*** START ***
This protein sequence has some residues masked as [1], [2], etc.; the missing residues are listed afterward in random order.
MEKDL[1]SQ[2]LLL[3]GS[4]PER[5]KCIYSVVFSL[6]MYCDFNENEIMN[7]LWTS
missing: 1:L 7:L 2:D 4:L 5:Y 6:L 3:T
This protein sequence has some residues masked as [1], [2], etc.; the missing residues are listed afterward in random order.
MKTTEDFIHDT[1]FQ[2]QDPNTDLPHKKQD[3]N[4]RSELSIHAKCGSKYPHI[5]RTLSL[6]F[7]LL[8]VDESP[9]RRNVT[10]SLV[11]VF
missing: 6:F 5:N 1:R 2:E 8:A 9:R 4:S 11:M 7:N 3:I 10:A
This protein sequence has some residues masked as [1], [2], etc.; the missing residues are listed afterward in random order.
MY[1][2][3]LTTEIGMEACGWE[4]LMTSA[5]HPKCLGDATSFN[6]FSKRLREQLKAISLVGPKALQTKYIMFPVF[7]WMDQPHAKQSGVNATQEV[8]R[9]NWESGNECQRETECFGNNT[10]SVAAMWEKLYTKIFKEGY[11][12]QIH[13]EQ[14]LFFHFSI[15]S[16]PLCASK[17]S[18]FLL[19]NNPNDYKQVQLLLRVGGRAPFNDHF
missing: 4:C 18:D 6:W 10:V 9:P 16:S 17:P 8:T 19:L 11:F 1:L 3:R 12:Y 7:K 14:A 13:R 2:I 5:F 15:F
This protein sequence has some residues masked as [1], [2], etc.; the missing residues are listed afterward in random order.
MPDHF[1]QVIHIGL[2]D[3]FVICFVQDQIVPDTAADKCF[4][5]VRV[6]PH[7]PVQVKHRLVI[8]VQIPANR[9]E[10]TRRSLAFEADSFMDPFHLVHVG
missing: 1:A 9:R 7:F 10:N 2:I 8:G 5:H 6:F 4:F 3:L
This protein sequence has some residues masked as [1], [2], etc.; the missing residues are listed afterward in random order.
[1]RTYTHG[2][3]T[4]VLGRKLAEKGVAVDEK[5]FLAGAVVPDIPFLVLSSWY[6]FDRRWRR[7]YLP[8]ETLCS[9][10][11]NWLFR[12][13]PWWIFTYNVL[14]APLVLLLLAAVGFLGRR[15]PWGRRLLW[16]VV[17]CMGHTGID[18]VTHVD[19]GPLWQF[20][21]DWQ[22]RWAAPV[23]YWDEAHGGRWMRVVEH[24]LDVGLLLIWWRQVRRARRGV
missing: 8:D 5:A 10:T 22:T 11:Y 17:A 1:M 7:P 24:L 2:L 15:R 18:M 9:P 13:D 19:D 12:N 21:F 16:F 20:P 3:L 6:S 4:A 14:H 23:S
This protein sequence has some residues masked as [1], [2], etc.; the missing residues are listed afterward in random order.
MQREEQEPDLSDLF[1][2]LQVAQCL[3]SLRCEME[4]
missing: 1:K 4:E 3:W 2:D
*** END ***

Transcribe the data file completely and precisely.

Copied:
This protein sequence has some residues masked as [1], [2], etc.; the missing residues are listed afterward in random order.
MEKDL[1]SQ[2]LLL[3]GS[4]PER[5]KCIYSVVFSL[6]MYCDFNENEIMN[7]LWTS
missing: 1:L 7:L 2:D 4:L 5:Y 6:L 3:T
This protein sequence has some residues masked as [1], [2], etc.; the missing residues are listed afterward in random order.
MKTTEDFIHDT[1]FQ[2]QDPNTDLPHKKQD[3]N[4]RSELSIHAKCGSKYPHI[5]RTLSL[6]F[7]LL[8]VDESP[9]RRNVT[10]SLV[11]VF
missing: 6:F 5:N 1:R 2:E 8:A 9:R 4:S 11:M 7:N 3:I 10:A
This protein sequence has some residues masked as [1], [2], etc.; the missing residues are listed afterward in random order.
MY[1][2][3]LTTEIGMEACGWE[4]LMTSA[5]HPKCLGDATSFN[6]FSKRLREQLKAISLVGPKALQTKYIMFPVF[7]WMDQPHAKQSGVNATQEV[8]R[9]NWESGNECQRETECFGNNT[10]SVAAMWEKLYTKIFKEGY[11][12]QIH[13]EQ[14]LFFHFSI[15]S[16]PLCASK[17]S[18]FLL[19]NNPNDYKQVQLLLRVGGRAPFNDHF
missing: 4:C 18:D 6:W 10:V 9:P 16:S 17:P 8:T 19:L 11:F 1:L 3:R 12:Y 7:K 14:A 13:R 2:I 5:F 15:F
This protein sequence has some residues masked as [1], [2], etc.; the missing residues are listed afterward in random order.
MPDHF[1]QVIHIGL[2]D[3]FVICFVQDQIVPDTAADKCF[4][5]VRV[6]PH[7]PVQVKHRLVI[8]VQIPANR[9]E[10]TRRSLAFEADSFMDPFHLVHVG
missing: 1:A 9:R 7:F 10:N 2:I 8:G 5:H 6:F 4:F 3:L
This protein sequence has some residues masked as [1], [2], etc.; the missing residues are listed afterward in random order.
[1]RTYTHG[2][3]T[4]VLGRKLAEKGVAVDEK[5]FLAGAVVPDIPFLVLSSWY[6]FDRRWRR[7]YLP[8]ETLCS[9][10][11]NWLFR[12][13]PWWIFTYNVL[14]APLVLLLLAAVGFLGRR[15]PWGRRLLW[16]VV[17]CMGHTGID[18]VTHVD[19]GPLWQF[20][21]DWQ[22]RWAAPV[23]YWDEAHGGRWMRVVEH[24]LDVGLLLIWWRQVRRARRGV
missing: 8:D 5:A 10:T 22:T 11:Y 17:A 1:M 7:P 24:L 2:L 15:R 18:M 9:P 13:D 19:D 12:N 21:F 16:F 20:P 3:L 6:S 4:A 14:H 23:S
This protein sequence has some residues masked as [1], [2], etc.; the missing residues are listed afterward in random order.
MQREEQEPDLSDLF[1][2]LQVAQCL[3]SLRCEME[4]
missing: 1:K 4:E 3:W 2:D